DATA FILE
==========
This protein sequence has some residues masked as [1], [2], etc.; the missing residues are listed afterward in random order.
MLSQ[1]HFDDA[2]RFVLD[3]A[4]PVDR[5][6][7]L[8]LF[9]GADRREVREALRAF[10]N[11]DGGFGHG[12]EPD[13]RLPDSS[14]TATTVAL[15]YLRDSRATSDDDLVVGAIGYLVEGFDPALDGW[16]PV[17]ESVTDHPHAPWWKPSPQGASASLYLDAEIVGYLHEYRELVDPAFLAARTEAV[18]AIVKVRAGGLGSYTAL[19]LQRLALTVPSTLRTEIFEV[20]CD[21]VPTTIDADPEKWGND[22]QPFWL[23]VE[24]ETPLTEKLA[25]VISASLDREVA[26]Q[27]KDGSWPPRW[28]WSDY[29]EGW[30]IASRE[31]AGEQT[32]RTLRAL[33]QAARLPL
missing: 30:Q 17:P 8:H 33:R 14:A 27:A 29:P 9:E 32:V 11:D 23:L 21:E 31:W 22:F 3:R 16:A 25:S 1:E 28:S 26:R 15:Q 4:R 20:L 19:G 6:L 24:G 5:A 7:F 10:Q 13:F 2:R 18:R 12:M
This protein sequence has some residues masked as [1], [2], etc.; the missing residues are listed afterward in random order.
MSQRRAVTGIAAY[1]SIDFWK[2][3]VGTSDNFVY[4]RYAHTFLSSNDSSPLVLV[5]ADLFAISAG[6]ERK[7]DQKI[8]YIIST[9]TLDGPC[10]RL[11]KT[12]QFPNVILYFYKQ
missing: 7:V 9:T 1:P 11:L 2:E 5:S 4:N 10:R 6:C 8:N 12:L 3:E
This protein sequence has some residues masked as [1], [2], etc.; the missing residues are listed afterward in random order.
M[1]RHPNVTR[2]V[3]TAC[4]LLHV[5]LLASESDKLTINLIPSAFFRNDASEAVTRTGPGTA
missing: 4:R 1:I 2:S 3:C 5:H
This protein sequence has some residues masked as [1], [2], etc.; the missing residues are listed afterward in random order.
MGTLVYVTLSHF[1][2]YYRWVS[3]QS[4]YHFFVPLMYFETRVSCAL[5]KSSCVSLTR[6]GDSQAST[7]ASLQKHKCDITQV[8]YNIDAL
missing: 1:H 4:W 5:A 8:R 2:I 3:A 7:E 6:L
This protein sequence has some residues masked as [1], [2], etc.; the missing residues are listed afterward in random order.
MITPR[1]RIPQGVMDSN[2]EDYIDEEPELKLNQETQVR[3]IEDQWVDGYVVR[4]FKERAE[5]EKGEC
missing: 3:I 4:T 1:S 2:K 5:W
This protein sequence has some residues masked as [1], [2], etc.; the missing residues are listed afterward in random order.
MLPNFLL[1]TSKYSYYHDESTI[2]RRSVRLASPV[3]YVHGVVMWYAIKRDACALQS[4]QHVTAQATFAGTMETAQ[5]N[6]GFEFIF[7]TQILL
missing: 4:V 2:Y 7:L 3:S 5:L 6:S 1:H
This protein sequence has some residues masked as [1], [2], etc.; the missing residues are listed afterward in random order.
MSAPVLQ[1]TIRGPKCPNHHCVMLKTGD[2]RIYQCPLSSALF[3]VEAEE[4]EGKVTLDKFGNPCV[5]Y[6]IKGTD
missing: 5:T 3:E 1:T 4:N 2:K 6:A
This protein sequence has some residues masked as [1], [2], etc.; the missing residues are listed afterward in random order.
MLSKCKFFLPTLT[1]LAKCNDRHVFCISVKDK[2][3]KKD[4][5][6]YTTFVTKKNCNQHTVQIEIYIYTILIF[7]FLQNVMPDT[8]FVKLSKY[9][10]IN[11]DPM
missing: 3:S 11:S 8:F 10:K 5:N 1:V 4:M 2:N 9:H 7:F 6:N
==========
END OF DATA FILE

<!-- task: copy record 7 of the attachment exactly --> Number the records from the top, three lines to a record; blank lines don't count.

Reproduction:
This protein sequence has some residues masked as [1], [2], etc.; the missing residues are listed afterward in random order.
MSAPVLQ[1]TIRGPKCPNHHCVMLKTGD[2]RIYQCPLSSALF[3]VEAEE[4]EGKVTLDKFGNPCV[5]Y[6]IKGTD
missing: 5:T 3:E 1:T 4:N 2:K 6:A